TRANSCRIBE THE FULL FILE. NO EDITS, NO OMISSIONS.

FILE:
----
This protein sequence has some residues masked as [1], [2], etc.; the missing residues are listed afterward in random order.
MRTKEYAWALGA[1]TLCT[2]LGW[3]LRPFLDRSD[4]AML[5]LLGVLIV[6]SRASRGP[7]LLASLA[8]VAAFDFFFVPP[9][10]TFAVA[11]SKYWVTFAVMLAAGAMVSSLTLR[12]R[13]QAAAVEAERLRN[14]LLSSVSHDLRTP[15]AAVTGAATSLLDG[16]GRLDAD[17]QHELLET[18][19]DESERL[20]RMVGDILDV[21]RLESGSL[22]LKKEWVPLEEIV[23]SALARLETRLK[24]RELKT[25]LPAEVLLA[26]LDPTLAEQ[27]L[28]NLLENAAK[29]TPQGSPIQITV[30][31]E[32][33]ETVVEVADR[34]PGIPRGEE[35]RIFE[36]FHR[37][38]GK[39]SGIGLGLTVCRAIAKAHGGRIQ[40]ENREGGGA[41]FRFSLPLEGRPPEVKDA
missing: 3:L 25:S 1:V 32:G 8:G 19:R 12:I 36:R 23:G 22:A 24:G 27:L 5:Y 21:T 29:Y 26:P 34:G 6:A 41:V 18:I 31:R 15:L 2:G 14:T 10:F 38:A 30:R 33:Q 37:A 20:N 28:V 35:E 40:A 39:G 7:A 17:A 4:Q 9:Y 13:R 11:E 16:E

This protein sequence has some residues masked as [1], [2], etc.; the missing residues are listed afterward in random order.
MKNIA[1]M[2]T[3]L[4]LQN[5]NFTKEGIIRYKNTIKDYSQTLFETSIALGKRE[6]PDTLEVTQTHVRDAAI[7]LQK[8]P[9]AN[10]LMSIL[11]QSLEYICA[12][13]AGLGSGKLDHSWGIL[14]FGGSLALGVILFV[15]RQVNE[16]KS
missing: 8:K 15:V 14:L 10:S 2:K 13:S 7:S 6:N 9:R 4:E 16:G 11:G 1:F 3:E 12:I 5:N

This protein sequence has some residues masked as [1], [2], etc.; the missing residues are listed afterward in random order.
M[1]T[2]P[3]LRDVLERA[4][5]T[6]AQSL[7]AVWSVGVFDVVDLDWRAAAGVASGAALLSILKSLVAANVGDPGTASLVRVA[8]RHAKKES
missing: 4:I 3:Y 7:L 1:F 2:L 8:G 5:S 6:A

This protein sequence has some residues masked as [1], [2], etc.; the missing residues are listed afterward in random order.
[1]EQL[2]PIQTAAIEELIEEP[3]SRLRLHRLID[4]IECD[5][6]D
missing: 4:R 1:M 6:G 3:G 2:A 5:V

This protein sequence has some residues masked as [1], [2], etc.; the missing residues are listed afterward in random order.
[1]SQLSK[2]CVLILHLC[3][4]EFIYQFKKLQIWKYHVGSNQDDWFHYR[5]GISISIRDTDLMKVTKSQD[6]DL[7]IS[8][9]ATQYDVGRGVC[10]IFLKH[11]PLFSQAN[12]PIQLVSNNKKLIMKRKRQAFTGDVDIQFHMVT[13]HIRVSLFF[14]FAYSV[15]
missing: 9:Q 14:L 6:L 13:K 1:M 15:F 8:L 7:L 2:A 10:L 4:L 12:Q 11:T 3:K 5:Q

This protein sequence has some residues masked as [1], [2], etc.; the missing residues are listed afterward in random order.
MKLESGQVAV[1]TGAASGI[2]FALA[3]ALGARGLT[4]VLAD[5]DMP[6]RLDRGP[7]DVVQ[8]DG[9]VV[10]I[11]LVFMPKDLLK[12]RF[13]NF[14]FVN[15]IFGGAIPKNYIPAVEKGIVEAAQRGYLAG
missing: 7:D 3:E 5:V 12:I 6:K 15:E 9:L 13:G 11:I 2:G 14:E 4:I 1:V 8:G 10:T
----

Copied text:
This protein sequence has some residues masked as [1], [2], etc.; the missing residues are listed afterward in random order.
MRTKEYAWALGA[1]TLCT[2]LGW[3]LRPFLDRSD[4]AML[5]LLGVLIV[6]SRASRGP[7]LLASLA[8]VAAFDFFFVPP[9][10]TFAVA[11]SKYWVTFAVMLAAGAMVSSLTLR[12]R[13]QAAAVEAERLRN[14]LLSSVSHDLRTP[15]AAVTGAATSLLDG[16]GRLDAD[17]QHELLET[18][19]DESERL[20]RMVGDILDV[21]RLESGSL[22]LKKEWVPLEEIV[23]SALARLETRLK[24]RELKT[25]LPAEVLLA[26]LDPTLAEQ[27]L[28]NLLENAAK[29]TPQGSPIQITV[30][31]E[32][33]ETVVEVADR[34]PGIPRGEE[35]RIFE[36]FHR[37][38]GK[39]SGIGLGLTVCRAIAKAHGGRIQ[40]ENREGGGA[41]FRFSLPLEGRPPEVKDA
missing: 3:L 25:S 1:V 32:G 8:G 19:R 12:I 36:R 23:G 22:A 24:G 27:L 5:Y 21:T 29:Y 26:P 34:G 6:A 41:V 18:I 31:R 15:L 2:G 14:T 10:F 38:A 30:R 33:Q 37:A 20:N 28:V 35:E 40:A 39:G 7:A 17:A 4:Q 9:Y 13:R 11:E 16:E

This protein sequence has some residues masked as [1], [2], etc.; the missing residues are listed afterward in random order.
MKNIA[1]M[2]T[3]L[4]LQN[5]NFTKEGIIRYKNTIKDYSQTLFETSIALGKRE[6]PDTLEVTQTHVRDAAI[7]LQK[8]P[9]AN[10]LMSIL[11]QSLEYICA[12][13]AGLGSGKLDHSWGIL[14]FGGSLALGVILFV[15]RQVNE[16]KS
missing: 8:K 15:V 14:L 10:S 2:K 13:S 7:S 6:N 9:R 4:E 16:G 11:G 1:F 3:E 12:I 5:N

This protein sequence has some residues masked as [1], [2], etc.; the missing residues are listed afterward in random order.
M[1]T[2]P[3]LRDVLERA[4][5]T[6]AQSL[7]AVWSVGVFDVVDLDWRAAAGVASGAALLSILKSLVAANVGDPGTASLVRVA[8]RHAKKES
missing: 4:I 3:Y 7:L 1:F 2:L 8:G 5:S 6:A

This protein sequence has some residues masked as [1], [2], etc.; the missing residues are listed afterward in random order.
[1]EQL[2]PIQTAAIEELIEEP[3]SRLRLHRLID[4]IECD[5][6]D
missing: 4:R 1:M 6:G 3:G 2:A 5:V

This protein sequence has some residues masked as [1], [2], etc.; the missing residues are listed afterward in random order.
[1]SQLSK[2]CVLILHLC[3][4]EFIYQFKKLQIWKYHVGSNQDDWFHYR[5]GISISIRDTDLMKVTKSQD[6]DL[7]IS[8][9]ATQYDVGRGVC[10]IFLKH[11]PLFSQAN[12]PIQLVSNNKKLIMKRKRQAFTGDVDIQFHMVT[13]HIRVSLFF[14]FAYSV[15]
missing: 9:Q 14:L 6:L 13:K 1:M 15:F 8:L 7:L 2:A 10:L 4:L 12:Q 11:T 3:K 5:Q

This protein sequence has some residues masked as [1], [2], etc.; the missing residues are listed afterward in random order.
MKLESGQVAV[1]TGAASGI[2]FALA[3]ALGARGLT[4]VLAD[5]DMP[6]RLDRGP[7]DVVQ[8]DG[9]VV[10]I[11]LVFMPKDLLK[12]RF[13]NF[14]FVN[15]IFGGAIPKNYIPAVEKGIVEAAQRGYLAG
missing: 7:D 3:E 5:V 12:I 6:K 15:E 9:L 13:G 11:I 2:G 14:E 4:I 1:V 8:G 10:T